The unexpected outbreaks of Ebola in 2014 and the Zika virus in 2015-16, among others, highlighted the need for states to prepare for all hazards, not just natural disasters and terrorist attacks. The pervasive threat of infectious disease and the more insidious threat of bioterrorism require that public health, emergency management and homeland security professionals work collaboratively to develop preparedness plans and strategies.
The NGA Center, in partnership with the Department of Health and Human Services, has worked to raise awareness among governors of the threat of public health emergencies; to identify state priorities for enhancing public health preparedness and to encourage regional approaches through which states can work collaboratively to share resources and expertise before, during and after a public health emergency.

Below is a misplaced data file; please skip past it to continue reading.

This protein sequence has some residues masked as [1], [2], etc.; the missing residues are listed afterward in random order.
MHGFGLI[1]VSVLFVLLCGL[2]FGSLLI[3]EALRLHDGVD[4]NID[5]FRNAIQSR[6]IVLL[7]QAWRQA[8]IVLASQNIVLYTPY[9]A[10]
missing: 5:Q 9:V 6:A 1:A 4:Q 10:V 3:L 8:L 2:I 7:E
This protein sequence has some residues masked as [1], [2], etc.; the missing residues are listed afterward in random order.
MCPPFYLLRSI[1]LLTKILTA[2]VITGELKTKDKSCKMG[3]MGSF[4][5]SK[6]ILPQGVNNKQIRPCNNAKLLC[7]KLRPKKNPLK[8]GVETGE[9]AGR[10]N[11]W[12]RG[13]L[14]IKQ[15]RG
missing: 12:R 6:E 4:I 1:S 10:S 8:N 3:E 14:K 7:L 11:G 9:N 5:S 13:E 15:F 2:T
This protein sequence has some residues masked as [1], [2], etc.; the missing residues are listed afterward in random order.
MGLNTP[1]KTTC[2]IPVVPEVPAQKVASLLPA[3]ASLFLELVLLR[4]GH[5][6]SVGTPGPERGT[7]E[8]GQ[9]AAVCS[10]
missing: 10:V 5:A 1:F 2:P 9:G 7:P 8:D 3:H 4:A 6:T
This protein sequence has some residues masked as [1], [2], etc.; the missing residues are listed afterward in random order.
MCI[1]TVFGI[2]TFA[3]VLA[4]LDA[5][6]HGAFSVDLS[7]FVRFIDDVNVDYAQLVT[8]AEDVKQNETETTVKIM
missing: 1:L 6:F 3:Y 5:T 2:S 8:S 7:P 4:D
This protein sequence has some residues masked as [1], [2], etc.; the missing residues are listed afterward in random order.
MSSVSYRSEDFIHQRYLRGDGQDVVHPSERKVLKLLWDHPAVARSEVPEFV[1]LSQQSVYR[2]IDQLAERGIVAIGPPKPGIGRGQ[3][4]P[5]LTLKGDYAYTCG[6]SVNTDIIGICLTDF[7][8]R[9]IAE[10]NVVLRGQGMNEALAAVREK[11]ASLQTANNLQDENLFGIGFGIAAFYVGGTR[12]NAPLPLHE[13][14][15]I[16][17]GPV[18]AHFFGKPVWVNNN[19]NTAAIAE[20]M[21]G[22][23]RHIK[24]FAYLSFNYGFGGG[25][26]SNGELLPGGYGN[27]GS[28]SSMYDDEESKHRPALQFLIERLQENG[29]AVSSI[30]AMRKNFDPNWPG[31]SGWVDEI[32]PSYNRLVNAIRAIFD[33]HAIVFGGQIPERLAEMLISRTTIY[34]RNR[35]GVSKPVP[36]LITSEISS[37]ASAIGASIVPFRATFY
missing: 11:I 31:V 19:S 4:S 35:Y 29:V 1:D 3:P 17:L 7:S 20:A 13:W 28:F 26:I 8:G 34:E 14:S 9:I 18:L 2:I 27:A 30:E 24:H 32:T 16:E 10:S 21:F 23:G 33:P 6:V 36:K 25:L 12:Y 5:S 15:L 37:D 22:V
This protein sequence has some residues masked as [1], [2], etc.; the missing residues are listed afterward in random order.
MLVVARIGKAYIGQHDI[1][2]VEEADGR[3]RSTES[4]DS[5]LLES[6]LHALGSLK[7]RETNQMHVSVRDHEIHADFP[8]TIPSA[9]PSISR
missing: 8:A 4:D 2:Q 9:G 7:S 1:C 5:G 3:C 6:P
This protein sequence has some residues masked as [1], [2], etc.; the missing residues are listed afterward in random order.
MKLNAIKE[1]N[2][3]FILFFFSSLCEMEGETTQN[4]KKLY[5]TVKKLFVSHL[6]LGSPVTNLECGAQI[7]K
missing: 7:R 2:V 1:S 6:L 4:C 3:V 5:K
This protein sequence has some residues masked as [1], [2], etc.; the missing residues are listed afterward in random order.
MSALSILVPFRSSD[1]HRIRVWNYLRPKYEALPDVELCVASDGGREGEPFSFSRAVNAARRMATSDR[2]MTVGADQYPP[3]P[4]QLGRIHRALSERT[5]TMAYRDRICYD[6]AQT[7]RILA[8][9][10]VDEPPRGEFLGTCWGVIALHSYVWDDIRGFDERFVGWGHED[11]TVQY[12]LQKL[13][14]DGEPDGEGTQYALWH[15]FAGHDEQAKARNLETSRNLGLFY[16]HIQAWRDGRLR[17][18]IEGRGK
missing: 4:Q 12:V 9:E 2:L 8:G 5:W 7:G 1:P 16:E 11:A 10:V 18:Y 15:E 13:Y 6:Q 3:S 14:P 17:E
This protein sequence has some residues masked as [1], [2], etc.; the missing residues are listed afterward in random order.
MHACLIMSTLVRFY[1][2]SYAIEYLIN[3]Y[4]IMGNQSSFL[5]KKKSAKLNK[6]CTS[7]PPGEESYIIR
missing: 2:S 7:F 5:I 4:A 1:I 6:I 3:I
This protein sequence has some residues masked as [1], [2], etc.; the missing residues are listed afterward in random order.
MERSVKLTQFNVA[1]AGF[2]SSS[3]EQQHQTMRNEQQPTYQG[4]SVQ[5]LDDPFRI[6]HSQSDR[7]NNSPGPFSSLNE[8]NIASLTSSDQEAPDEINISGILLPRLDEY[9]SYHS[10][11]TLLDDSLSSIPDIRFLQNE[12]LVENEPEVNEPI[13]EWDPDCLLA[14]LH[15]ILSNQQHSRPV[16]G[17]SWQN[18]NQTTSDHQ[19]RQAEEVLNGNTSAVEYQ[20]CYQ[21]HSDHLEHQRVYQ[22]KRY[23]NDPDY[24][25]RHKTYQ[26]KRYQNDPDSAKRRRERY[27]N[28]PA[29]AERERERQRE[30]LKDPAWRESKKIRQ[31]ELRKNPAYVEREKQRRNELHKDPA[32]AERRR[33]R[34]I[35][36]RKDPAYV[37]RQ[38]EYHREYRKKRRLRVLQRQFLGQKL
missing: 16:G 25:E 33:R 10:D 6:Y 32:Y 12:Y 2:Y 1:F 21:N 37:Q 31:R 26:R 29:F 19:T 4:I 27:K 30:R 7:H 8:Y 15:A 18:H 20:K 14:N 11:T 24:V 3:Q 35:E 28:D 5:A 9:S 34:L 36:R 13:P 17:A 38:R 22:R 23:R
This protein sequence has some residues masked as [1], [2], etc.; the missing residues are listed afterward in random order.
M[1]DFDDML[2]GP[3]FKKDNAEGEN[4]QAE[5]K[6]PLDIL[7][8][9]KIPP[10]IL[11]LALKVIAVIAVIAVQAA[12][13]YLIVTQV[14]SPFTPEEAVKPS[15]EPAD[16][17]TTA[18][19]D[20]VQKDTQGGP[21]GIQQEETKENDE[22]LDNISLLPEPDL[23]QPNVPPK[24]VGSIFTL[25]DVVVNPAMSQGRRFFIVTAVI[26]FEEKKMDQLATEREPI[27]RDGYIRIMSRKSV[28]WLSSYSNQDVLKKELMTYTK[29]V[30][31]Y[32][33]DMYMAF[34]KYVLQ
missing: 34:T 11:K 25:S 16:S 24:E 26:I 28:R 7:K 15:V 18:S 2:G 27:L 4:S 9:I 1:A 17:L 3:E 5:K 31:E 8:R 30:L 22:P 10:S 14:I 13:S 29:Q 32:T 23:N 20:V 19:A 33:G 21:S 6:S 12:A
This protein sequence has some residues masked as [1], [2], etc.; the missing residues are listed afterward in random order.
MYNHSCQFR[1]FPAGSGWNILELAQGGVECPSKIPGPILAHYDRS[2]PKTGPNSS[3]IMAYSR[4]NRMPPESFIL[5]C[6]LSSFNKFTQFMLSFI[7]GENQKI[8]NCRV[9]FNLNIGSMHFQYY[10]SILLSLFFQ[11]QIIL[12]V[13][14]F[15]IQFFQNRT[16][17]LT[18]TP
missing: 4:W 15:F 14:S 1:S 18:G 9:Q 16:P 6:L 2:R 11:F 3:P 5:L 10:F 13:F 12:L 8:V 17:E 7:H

The NGA Center assists governors and their staffs by:
- Providing technical assistance and consultation to states as they design and implement new programs and policies to prevent, prepare for and respond to public health threats;
- Synthesizing and disseminating information on state best practices in the area of public health preparedness;
- Sponsoring workshops, conference calls, and policy forums for governors’ homeland security advisors, state health officials, emergency managers and others to discuss challenges, obstacles, and effective solutions;
- Supporting the development of regional strategies for bioterrorism prevention, preparedness and response; and
- Encouraging the integration of public health into homeland security plans, strategies, and activities.